Digital Economy: BlockChain Security – Look at it as a Relational Database

In the last blog, we covered how digital economy is about to be influenced by block chain startups. Now, let us look at some of the BlockChain Applications.  Look at it this way – we are seeing both government, monetary authority and central banks starting their own digital currency initiatives.  At the other end of the spectrum, there are venture capitalists who are scouting for startups focusing on BlockChain technology.

Now, we know that there are many applications of BlockChain as technology.  It is important to understand this paradigm as we explore the security implications – as it is the ‘application’ that decides the security context.

A BitCoin ‘enthusiast’ and investor, Fred Wilson points how Union Square Venture has invested in decentralized identity protocol provider OneName, which is the example of projects that will be developed in the future.  Decentalized Dropbox like digital coin storage solutions, next generation digital currency databases, and new types of market places and ticketing solutions are potential innovation using Blockchain ledger.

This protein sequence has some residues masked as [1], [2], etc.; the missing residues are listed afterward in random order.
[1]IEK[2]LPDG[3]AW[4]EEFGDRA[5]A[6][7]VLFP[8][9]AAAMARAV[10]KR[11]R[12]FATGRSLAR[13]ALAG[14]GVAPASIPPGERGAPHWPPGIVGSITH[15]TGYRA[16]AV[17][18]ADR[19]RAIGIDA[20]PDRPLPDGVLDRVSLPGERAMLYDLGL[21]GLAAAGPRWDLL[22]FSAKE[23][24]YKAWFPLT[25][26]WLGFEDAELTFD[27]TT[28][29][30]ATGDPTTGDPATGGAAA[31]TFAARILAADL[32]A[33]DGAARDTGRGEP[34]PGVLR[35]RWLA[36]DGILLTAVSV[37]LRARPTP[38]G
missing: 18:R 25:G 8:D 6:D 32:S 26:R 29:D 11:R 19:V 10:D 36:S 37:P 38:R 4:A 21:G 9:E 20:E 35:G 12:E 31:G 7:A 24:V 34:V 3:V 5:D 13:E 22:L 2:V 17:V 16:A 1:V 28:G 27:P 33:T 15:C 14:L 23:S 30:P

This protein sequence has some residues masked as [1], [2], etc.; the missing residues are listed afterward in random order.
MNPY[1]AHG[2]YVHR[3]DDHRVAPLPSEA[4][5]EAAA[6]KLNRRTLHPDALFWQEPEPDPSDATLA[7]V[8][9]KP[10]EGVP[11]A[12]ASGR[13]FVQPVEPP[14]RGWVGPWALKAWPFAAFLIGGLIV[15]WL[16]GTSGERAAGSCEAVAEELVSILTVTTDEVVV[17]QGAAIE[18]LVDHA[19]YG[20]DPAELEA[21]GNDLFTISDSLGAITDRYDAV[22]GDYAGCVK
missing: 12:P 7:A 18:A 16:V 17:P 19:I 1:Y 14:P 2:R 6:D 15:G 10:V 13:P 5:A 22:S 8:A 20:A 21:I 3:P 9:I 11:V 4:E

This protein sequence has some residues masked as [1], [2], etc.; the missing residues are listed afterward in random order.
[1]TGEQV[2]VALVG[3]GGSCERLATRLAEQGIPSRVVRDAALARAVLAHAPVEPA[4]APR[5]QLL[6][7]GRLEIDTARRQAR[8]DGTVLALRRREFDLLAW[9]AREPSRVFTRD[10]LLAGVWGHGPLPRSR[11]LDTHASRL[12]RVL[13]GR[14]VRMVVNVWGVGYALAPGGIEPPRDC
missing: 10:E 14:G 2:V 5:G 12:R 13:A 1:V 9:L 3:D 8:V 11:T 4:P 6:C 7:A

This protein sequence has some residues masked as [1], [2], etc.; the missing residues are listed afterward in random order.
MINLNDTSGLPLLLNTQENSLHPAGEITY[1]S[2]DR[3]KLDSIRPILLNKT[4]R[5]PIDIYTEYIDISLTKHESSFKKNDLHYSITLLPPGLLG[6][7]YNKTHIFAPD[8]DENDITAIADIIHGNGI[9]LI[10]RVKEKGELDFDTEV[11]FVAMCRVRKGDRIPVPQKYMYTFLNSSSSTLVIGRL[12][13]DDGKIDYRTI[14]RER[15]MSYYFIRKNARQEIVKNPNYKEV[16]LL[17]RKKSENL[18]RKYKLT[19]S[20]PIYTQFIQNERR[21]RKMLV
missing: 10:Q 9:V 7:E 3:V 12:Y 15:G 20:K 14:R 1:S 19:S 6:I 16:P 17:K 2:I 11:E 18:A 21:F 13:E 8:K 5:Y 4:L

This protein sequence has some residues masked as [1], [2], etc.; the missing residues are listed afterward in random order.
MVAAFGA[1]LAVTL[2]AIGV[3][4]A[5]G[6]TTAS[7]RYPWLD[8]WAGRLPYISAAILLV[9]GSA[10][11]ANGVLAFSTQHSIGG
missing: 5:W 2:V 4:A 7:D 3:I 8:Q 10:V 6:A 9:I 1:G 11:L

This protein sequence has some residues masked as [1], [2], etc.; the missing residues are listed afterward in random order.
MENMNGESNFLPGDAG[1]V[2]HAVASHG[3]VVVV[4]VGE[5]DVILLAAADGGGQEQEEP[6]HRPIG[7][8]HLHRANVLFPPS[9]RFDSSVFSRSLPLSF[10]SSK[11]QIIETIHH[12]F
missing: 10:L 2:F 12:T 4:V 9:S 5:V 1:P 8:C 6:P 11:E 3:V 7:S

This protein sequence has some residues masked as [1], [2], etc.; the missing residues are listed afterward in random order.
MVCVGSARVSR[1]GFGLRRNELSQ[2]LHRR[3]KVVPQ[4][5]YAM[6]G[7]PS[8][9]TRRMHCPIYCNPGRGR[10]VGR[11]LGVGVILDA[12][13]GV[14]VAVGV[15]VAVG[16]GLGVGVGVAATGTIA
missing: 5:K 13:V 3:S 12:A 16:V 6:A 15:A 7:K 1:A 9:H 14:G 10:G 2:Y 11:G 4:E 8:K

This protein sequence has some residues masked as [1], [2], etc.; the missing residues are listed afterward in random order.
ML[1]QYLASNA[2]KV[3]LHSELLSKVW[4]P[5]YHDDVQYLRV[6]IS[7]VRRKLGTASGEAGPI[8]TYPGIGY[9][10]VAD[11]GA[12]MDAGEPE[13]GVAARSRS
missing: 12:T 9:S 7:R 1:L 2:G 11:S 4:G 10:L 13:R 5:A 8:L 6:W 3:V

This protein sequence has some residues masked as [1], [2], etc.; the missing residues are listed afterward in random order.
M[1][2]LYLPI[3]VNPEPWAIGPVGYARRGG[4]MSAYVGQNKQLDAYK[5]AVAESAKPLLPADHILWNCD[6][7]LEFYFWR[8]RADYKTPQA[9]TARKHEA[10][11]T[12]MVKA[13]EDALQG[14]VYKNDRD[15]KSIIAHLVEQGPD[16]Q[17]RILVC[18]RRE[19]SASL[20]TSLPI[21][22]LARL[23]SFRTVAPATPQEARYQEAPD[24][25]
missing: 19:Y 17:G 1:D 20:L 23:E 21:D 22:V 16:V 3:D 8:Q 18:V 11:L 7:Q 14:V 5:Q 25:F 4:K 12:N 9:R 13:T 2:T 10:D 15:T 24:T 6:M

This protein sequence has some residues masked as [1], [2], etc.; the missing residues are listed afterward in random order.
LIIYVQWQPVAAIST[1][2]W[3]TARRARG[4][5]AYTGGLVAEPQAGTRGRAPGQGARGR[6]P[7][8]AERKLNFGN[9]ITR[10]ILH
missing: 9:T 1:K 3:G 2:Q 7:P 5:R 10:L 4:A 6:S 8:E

Namecoin makes another interesting use of blockchain, which is another protocol, which with few extra transaction types, helps a network to maintain a global key-value store.  The flagship application is a distributed domain name service ( DNS) for ‘.bit’ domains.   This has been referred to cryptocurrency protocol 2.0.   Some cryptocurrency enthusiasts believe that wherever there needs to be an official currency record, blockchain ledger is going to be make its presence.  This will evolve as a relational database for currencies, eventually.  And even beyond currencies – for vote tallying, recording a proof of concept, wherever a proper ledger is needed, blockchain will be a disruptive technology.

The best way that is being looked at in terms of development is metadata – the ability to attach arbitrary data to bitcoin transactions for a ‘return output’.  Now, this is key for documents that are official – ‘Proof of Existence ( document notarization), CoinSpark ( assets and messaging), Factom ( scalable datastore) to build other applications on top of the bitcoin blockchain.

The inference here, is that Blockchain will evolve as a full fledged database systems and hence, security aspects applicable to a new ‘database management system’ will have to be considered – which is the much needed insight for a IT security professional.   Let us look at how an IT security professional will deal with this ‘database security’ paradigm in our next blog.

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